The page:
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Opening Lines: Uncommon Cruelty by Liz Mistry

Thursday has come around again – which means it is Opening Lines blog day!

This week I’m welcoming Liz Mistry to my site with the first 500 words from her crime novel, Uncommon Cruelty.

Over to you Liz…

Uncommon Cruelty is a gritty police procedural based in Bradford, West Yorkshire and is the fourth in the DI Gus McGuire series.  It was released on April 14th 2018.

Inspiration comes from a variety of places for most writers. In this instance, a teenage house party gone wrong, raised the question, I’m always asking myself… What if …?

It was from that seed that Uncommon Cruelty was born.

Amazon https://www.amazon.co.uk/dp/B07BQVLGNQ/ 

Amazon https://www.amazon.com/Uncommon-Cruelty-McGuire-case-Book-

Uncommon Cruelty Blurb

DI Gus McGuire and his team are called in to investigate the disappearance of a teenage boy after his parents return from a weekend away, to find their home trashed and their son missing.

But that is just the beginning.

As the investigation unfolds, Gus must discover what links a violent bikers’ gang, a Muslim youth group and a fundamentalist American based Christian church.

Alongside this, two cases from the past come back to haunt DI Gus McGuire and his DS, Alice Cooper.

Gus has a lot to juggle, but will he cope?

Uncommon Cruelty is the fourth in the DI Gus McGuire series set in Bradford West Yorkshire and is a gritty, Northern Noir read.

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So, here’s the first 500 words of Uncommon Cruelty:

Prologue

Leeds, 2012

Mushrooms of dense throat-clogging smoke hung in the air. Every breath was like sucking through cotton wool and, even after gargling with mouthfuls of cold water, Detective Inspector Sandy Panesar could still taste it; a coating of ash, sharp and acrid on her tongue.

‘Have they got the child?’ Her voice was shrill as she rushed forward towards the dark figure of a firefighter wearing breathing apparatus leaving the blaze.

The figure carried an amorphous bundle that was wrapped so completely in a blanket that it was impossible to tell if it was even human. With practised ease, the package was transferred onto a stretcher trolley, leaving Sandy to watch, her heart hammering in her chest as the paramedic unwrapped the small, still body. Her heart plummeted. The child’s face, beneath its mucky streaks, was pale and its eyes remained closed, its body unmoving. Sandy focussed on the child’s chest but could detect no movement as she willed the paramedics to make a miracle happen. Their examination seemed to take forever and Sandy’s view was obstructed as they started chest compressions and fitted a drip. Their muttered words meant nothing to her as they worked with an economy of movement she would, in different circumstances, have admired. Just when she’d given up hope, one of the paramedics turned towards her with a smile and stepped away from the child; ten years old yet, the size of a three-year-old, with an oxygen mask dwarfing its tiny face.

Sandy, realising she’d been holding her breath, took in a huge gulp of air and sent a quick prayer heavenward before bending down and gently ruffling the child’s matted black hair. Two huge unblinking eyes stared right through her, seemingly lost in whatever hell played out in its mind. Her heart almost broke. Surviving the fire was only half the battle for this little one. The biggest battle lay ahead. She patted the kid on the arm and stood back.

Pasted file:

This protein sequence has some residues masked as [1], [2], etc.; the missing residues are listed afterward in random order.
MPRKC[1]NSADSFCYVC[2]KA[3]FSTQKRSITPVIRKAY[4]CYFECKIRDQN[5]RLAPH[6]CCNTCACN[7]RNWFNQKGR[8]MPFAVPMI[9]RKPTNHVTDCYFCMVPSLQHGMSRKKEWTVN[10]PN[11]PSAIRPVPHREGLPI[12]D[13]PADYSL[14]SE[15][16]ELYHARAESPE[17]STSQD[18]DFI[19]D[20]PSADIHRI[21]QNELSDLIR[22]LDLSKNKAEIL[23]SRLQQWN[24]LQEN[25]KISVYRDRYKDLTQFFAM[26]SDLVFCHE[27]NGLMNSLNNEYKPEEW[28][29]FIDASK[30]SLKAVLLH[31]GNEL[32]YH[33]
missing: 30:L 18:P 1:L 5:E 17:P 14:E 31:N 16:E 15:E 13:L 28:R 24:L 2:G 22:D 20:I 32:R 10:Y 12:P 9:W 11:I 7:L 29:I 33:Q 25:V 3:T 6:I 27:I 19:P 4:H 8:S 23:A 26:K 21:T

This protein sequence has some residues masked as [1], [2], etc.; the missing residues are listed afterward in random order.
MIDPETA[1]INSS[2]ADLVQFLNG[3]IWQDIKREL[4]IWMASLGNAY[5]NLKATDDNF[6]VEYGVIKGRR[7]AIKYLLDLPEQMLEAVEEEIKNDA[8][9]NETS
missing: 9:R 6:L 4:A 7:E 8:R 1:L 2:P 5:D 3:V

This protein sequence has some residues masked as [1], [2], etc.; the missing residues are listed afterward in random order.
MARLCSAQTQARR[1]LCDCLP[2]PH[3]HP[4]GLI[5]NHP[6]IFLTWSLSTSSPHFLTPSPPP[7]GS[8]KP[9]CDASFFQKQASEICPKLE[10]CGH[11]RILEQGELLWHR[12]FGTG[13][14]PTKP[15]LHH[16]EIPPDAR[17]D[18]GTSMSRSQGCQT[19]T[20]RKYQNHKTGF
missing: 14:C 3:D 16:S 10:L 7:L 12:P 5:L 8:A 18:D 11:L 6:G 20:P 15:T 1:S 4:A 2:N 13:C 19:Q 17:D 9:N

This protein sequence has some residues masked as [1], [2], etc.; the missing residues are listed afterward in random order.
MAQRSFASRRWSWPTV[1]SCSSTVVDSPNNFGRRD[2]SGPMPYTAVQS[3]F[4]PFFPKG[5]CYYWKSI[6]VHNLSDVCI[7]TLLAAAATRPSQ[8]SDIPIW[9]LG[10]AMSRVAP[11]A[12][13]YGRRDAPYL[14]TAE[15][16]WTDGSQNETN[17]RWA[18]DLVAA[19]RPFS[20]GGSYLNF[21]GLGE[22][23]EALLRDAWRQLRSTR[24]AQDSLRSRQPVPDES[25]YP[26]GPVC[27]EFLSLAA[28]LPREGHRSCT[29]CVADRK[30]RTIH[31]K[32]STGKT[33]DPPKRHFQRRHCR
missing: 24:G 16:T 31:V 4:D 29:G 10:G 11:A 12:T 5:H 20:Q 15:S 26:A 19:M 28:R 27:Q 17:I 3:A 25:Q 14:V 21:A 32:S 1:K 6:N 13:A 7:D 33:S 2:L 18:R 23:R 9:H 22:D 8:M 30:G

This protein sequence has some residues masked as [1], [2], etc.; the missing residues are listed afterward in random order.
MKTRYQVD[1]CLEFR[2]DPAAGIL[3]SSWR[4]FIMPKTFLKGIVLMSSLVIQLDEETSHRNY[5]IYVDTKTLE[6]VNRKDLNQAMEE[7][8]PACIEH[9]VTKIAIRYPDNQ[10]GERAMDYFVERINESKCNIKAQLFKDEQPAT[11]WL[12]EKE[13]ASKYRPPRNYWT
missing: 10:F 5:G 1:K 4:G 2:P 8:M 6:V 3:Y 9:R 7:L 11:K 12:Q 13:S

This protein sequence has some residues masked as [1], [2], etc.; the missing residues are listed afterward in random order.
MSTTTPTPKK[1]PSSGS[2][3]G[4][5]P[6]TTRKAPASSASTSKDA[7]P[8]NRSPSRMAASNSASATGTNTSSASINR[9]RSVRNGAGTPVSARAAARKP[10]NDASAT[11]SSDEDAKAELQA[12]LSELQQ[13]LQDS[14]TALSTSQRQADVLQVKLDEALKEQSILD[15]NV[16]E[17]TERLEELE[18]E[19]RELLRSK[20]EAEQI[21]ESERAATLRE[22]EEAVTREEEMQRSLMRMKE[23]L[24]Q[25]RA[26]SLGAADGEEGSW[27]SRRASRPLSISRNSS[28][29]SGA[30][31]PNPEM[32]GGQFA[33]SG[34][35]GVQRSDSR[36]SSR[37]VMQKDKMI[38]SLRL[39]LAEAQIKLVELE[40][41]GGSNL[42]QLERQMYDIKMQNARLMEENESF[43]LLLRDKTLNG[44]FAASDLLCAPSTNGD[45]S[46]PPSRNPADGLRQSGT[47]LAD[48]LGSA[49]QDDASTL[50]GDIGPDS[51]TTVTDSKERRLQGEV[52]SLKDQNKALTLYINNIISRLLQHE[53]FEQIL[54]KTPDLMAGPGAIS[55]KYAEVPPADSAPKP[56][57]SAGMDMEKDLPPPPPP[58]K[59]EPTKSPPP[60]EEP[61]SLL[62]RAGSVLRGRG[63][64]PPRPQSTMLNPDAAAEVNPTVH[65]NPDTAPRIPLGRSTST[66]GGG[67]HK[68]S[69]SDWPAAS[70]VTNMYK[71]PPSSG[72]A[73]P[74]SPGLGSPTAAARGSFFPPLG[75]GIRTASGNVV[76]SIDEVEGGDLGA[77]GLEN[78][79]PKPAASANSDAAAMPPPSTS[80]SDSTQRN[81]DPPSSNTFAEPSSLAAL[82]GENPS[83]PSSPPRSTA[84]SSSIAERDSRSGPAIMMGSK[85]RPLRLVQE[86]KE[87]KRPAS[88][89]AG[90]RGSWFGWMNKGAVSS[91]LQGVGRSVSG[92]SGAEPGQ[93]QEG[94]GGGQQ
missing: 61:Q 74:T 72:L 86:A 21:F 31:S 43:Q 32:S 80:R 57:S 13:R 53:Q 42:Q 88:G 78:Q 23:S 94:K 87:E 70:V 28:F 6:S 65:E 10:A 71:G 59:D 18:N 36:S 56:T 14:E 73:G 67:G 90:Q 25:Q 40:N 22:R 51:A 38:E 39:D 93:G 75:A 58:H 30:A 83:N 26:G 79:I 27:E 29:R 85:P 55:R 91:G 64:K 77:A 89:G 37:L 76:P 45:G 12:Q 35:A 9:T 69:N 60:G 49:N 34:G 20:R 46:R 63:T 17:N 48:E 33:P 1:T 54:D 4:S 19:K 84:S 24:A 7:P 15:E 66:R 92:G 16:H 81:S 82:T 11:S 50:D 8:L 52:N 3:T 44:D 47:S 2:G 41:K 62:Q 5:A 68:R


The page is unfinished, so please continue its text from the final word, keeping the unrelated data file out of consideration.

The paramedic smiled. ‘It’s the shock, that’s all. It’ll pass with a good night’s rest and some food.’

Sandy wondered if he was referring to her or the child. Watching them take the child away, she thought, Yeah, a good night’s rest, some food and a lifetime of counselling. Pulling herself together, she glanced through the darkness at the crowd. The tall distinctive figure of her detective sergeant, with his head of three-inch-long dreadlocks, rose like a sphinx above everyone else. He tilted his head to let her know he’d seen her and continued directing the uniformed officers to control the gathering crowd before striding over.

He pointed to the departing ambulance. ‘Was that the kid, then?’

Sandy thrust her hands in her pockets, and glowered, ‘Yep, uninjured bar some smoke inhalation and shock, according to the paramedics.’

DS Gus McGuire acknowledged her words. ‘Yeah, although not unharmed.’

‘No, not unharmed,’ she agreed and kicked a loose stone towards the blazing house. ‘When the fire service have left and their assessors …’

Liz is contactable here:

Facebook: @LizMistrybooks

Twitter: @LizCrimeWarp

Blog: https://thecrimewarp.blogspot.co.uk/

Website: https://lizmistrycrimewriter.wordpress.com/

 

Liz’s Books  available here

Book 1   Unquiet Souls       http://ow.ly/1NLZ30iSwY4

Book 2   Uncoiled Lies        http://ow.ly/YOD630iSx4K

Book 3   Untainted Blood   http://ow.ly/fTtn30iSxa5

3 book Set  1, 2 & 3            http://ow.ly/FtpC30iSxeM

Book 4  Uncommon Cruelty

Amazon https://www.amazon.co.uk/dp/B07BQVLGNQ/ 

Amazon https://www.amazon.com/Uncommon-Cruelty-McGuire-case-Book-

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Many thanks Liz. Fabulous stuff.

Come back next week for the first 500 words from one of Vicki FitzGerald’s novels.

Happy reading, 

Jenny x

 

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